Summer’s Bounty Means Food For All
Irrigation is the name of the game these days. We’re going on six weeks without a drop of rain, and while that’s by no means unusual, we’re hoping for a light sprinkle sometime during the first week of September, at least to take the dust down a bit. Meanwhile, the big “rainmaker” behind the red barn at Griffin chugs away all day, pumping water down to our thirsty fields, and the wheel lines at Willows are rolling across the plantings at regular intervals. Drip lines at Ames are charged with water trucked in from the Griffin well, keeping our squashes, peppers, eggplant and other crops happily producing.
We’ve just finished harvesting our first green bean planting, which yielded nearly ten thousand pounds. With more than a hundred pods to the pound, that’s a lot of beans to pick by hand! Our next succession at Ames, three times the size of the first, will take us into early October.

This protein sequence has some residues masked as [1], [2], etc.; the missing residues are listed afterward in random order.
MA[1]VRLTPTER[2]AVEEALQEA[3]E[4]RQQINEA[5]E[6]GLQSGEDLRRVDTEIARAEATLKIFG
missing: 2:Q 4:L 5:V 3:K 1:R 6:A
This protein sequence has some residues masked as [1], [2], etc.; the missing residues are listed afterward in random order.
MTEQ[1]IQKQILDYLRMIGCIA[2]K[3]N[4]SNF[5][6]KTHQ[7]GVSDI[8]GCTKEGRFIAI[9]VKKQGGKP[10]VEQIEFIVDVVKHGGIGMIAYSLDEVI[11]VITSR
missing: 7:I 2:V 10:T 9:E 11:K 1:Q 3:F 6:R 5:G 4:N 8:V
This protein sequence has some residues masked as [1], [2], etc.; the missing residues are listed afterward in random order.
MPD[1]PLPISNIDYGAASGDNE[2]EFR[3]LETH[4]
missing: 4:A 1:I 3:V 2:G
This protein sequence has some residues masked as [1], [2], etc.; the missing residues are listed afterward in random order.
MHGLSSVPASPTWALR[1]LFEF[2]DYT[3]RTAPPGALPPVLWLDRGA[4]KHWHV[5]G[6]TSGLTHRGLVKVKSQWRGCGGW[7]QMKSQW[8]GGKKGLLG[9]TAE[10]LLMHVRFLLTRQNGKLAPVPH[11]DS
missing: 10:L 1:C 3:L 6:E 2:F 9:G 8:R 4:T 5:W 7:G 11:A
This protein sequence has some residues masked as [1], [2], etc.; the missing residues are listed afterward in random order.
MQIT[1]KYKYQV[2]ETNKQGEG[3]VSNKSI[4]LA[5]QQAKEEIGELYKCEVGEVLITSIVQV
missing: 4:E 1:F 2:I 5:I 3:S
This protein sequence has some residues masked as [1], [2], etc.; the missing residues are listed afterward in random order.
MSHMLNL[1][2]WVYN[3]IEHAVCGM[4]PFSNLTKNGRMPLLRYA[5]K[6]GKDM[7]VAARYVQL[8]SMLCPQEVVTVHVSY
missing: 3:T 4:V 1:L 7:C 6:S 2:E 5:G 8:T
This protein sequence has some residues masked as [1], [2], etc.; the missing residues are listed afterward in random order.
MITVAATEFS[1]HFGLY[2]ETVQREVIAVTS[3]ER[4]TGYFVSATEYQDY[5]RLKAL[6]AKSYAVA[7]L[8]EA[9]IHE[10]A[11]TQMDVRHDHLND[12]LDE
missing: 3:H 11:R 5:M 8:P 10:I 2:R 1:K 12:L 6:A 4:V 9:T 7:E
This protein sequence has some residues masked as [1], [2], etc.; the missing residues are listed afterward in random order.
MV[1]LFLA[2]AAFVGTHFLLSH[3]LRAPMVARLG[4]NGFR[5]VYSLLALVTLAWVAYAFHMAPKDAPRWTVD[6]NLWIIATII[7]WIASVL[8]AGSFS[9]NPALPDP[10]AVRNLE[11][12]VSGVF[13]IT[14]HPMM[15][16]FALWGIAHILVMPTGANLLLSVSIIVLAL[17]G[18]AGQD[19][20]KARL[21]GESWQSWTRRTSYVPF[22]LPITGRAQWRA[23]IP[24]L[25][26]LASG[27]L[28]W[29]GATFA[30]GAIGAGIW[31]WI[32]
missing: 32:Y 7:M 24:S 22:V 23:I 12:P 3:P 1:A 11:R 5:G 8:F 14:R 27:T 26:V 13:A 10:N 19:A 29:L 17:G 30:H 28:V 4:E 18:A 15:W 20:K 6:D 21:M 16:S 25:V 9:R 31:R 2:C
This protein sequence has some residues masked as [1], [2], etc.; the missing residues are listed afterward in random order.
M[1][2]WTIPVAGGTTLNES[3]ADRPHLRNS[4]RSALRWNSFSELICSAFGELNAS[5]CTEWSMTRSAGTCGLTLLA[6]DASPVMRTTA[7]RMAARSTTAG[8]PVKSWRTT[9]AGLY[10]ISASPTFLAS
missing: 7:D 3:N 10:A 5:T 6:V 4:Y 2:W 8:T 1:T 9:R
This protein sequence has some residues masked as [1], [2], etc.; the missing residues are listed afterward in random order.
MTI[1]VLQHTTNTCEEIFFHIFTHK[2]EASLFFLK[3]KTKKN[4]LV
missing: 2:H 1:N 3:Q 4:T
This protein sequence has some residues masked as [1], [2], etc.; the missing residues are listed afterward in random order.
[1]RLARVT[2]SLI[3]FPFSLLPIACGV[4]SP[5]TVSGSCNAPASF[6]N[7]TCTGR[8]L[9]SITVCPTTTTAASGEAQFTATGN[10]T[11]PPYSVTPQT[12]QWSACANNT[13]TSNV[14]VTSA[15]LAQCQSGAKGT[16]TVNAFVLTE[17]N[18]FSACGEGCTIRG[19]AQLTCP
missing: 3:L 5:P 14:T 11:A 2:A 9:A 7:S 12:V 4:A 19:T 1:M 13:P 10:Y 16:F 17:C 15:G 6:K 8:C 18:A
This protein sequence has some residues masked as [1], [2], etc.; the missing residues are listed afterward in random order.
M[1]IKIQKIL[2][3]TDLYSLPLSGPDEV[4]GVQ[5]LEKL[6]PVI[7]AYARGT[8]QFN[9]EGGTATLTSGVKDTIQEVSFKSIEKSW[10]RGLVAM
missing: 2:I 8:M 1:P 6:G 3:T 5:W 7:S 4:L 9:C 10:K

Good news – there is still hope for the winter squash, judging by the looks of the plants on our last field walk; green and white acorn varieties and some of the delicatas may come through after all. Fingers are crossed for a nice long Indian summer.
Full Circle is one of several area farms working with a gleaning group called Sno-Valley Harvest this season. Wikipedia defines gleaning as “the act of collecting leftover crops from farmers’ fields after they have been commercially harvested or on fields where it is not economically profitable to harvest.” Since ancient days, many cultures and religions practiced gleaning as an early form of welfare system, and modern groups around the country these days organize gleaning projects to bring food to underserved communities along with education about nutrition and cooking.
Born of a partnership between Hopelink, Americorps VISTA, and Rotary First Harvest, Sno-Valley Harvest brings local food that would otherwise be tilled under to King County’s many food banks. Last week, a group of hardy volunteers harvested nearly six hundred pounds of lettuce we had left behind due to small size! We’re grateful for the opportunity to contribute to their efforts to get good food to those who need it most, and will welcome them back to our fields throughout the remainder of the season.